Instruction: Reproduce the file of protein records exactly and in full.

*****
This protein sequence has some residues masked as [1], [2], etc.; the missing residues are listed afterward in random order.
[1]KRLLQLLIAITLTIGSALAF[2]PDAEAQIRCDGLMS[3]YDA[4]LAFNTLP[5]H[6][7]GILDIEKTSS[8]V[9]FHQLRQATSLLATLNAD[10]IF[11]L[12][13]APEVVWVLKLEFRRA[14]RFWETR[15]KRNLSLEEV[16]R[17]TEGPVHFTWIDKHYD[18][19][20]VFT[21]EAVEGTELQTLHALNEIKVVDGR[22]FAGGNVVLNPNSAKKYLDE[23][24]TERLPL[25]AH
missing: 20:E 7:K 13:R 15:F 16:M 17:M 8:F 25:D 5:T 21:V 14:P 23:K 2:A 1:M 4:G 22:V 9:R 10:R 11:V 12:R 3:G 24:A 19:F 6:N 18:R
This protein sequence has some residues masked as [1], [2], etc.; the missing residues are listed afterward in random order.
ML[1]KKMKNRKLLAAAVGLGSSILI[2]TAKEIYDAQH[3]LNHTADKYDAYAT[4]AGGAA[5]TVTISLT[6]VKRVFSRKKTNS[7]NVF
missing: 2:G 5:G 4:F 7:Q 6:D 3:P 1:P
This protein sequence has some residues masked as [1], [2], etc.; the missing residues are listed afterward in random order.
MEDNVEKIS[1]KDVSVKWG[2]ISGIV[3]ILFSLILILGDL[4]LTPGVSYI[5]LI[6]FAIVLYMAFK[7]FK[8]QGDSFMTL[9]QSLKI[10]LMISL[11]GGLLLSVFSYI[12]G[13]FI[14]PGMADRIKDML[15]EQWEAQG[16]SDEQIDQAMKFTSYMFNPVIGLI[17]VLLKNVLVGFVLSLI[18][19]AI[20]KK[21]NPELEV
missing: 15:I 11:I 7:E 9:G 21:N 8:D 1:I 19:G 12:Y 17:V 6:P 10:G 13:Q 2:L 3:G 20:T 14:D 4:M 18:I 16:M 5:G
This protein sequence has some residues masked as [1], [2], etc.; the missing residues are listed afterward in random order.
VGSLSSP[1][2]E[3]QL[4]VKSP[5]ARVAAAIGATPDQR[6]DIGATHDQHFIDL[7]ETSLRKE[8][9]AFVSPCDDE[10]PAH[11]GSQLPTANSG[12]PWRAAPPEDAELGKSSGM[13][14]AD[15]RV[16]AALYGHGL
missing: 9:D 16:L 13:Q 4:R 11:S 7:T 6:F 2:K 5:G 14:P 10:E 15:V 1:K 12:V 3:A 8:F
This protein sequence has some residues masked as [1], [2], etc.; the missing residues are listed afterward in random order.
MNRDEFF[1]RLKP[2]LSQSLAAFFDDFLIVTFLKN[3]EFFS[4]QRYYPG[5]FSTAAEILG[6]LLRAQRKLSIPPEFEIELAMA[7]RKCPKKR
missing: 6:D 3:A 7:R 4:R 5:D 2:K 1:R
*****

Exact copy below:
This protein sequence has some residues masked as [1], [2], etc.; the missing residues are listed afterward in random order.
[1]KRLLQLLIAITLTIGSALAF[2]PDAEAQIRCDGLMS[3]YDA[4]LAFNTLP[5]H[6][7]GILDIEKTSS[8]V[9]FHQLRQATSLLATLNAD[10]IF[11]L[12][13]APEVVWVLKLEFRRA[14]RFWETR[15]KRNLSLEEV[16]R[17]TEGPVHFTWIDKHYD[18][19][20]VFT[21]EAVEGTELQTLHALNEIKVVDGR[22]FAGGNVVLNPNSAKKYLDE[23][24]TERLPL[25]AH
missing: 20:E 7:K 13:R 15:F 16:M 17:M 8:F 25:D 5:T 21:V 14:P 23:K 2:A 1:M 4:G 22:V 9:R 10:R 11:V 12:R 3:G 24:A 19:F 6:N 18:R
This protein sequence has some residues masked as [1], [2], etc.; the missing residues are listed afterward in random order.
ML[1]KKMKNRKLLAAAVGLGSSILI[2]TAKEIYDAQH[3]LNHTADKYDAYAT[4]AGGAA[5]TVTISLT[6]VKRVFSRKKTNS[7]NVF
missing: 2:G 5:G 4:F 7:Q 6:D 3:P 1:P
This protein sequence has some residues masked as [1], [2], etc.; the missing residues are listed afterward in random order.
MEDNVEKIS[1]KDVSVKWG[2]ISGIV[3]ILFSLILILGDL[4]LTPGVSYI[5]LI[6]FAIVLYMAFK[7]FK[8]QGDSFMTL[9]QSLKI[10]LMISL[11]GGLLLSVFSYI[12]G[13]FI[14]PGMADRIKDML[15]EQWEAQG[16]SDEQIDQAMKFTSYMFNPVIGLI[17]VLLKNVLVGFVLSLI[18][19]AI[20]KK[21]NPELEV
missing: 15:I 11:I 7:E 9:G 21:N 8:D 1:I 19:G 12:Y 17:V 6:P 10:G 13:Q 2:L 3:G 20:T 14:D 4:M 18:I 16:M 5:G
This protein sequence has some residues masked as [1], [2], etc.; the missing residues are listed afterward in random order.
VGSLSSP[1][2]E[3]QL[4]VKSP[5]ARVAAAIGATPDQR[6]DIGATHDQHFIDL[7]ETSLRKE[8][9]AFVSPCDDE[10]PAH[11]GSQLPTANSG[12]PWRAAPPEDAELGKSSGM[13][14]AD[15]RV[16]AALYGHGL
missing: 9:D 16:L 13:Q 4:R 11:S 7:T 6:F 2:K 5:G 14:P 10:E 15:V 1:K 12:V 3:A 8:F
This protein sequence has some residues masked as [1], [2], etc.; the missing residues are listed afterward in random order.
MNRDEFF[1]RLKP[2]LSQSLAAFFDDFLIVTFLKN[3]EFFS[4]QRYYPG[5]FSTAAEILG[6]LLRAQRKLSIPPEFEIELAMA[7]RKCPKKR
missing: 6:D 3:A 7:R 4:R 5:D 2:K 1:R